It’s been over four years now since I was the subject of a nationwide Two Minutes Hate for attempting to corrupt the youth of Athens.
What happened there was, the Trayvon Martin shooting in February 2012 inspired a barrage of whiny columns by blackety-black pundits about how they had to give their kids The Talk so they’d know how dangerous it is to be around white devils.
On all published statistics, it is of course far more dangerous for nonblack people to be around blacks. So I wrote up a Talk suitable for nonblacks to give to their kids, to warn them about blacks. That’s what got me the Two Minutes Hate spot.
One of my cautions to the kids was, quote: "Do not act the Good Samaritan to blacks in apparent distress, e.g., on the highway," end quote. Some otherwise sympathetic readers grumbled at that; but as I said in a follow-up column, quote from me:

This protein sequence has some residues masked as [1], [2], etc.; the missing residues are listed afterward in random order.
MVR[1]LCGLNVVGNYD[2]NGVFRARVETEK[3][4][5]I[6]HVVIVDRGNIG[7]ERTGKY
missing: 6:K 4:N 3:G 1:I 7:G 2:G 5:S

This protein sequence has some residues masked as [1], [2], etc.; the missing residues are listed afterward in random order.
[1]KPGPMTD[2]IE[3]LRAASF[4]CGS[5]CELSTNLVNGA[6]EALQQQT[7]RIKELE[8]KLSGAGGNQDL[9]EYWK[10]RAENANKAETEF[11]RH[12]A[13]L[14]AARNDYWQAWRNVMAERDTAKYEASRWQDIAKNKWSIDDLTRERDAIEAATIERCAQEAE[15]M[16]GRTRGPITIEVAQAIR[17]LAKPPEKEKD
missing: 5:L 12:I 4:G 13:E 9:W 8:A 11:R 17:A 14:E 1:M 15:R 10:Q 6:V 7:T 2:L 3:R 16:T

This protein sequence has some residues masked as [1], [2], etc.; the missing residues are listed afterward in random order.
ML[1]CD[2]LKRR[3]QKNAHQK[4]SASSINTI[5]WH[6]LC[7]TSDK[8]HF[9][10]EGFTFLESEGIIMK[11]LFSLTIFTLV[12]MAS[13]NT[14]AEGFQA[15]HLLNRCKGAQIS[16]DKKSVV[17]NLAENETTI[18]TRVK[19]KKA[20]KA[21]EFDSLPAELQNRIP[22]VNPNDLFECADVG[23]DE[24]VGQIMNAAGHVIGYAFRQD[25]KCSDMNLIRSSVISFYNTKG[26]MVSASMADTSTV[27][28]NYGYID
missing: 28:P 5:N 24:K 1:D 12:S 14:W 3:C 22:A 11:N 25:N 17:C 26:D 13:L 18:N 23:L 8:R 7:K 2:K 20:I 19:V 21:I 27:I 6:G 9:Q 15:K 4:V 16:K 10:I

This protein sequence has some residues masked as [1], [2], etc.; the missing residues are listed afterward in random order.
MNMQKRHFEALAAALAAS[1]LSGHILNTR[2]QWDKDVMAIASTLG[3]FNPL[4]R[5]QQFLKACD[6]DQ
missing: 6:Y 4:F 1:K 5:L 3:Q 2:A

The context here is advice to kids. Deciding which situation says, "Stay out of this!" and which says, "Help the guy" requires an act of judgment. Kids don’t have very good judgment; so a blanket "Stay out of this!" is not bad advice in context.And it’s surprisingly easy to come up with examples from the news. I’ve occasionally contemplated gathering enough for a book, Colin Flaherty-style, but never got round to it.
There was a particularly egregious example last week from Charleston, North Carolina, which several listeners sent on to me. Forty-five-year-old Chadwick Garrett, a black man himself, helped two younger blacks, 17 and 19, pull their Dodge Durango out of a ditch. When the vehicle was back on the road, they shot Mr Garrett dead.
May he rest in peace. And may those modest particles of life advice I offered the world four years ago continue to save an occasional life, as I am sure they must have done several times over by now.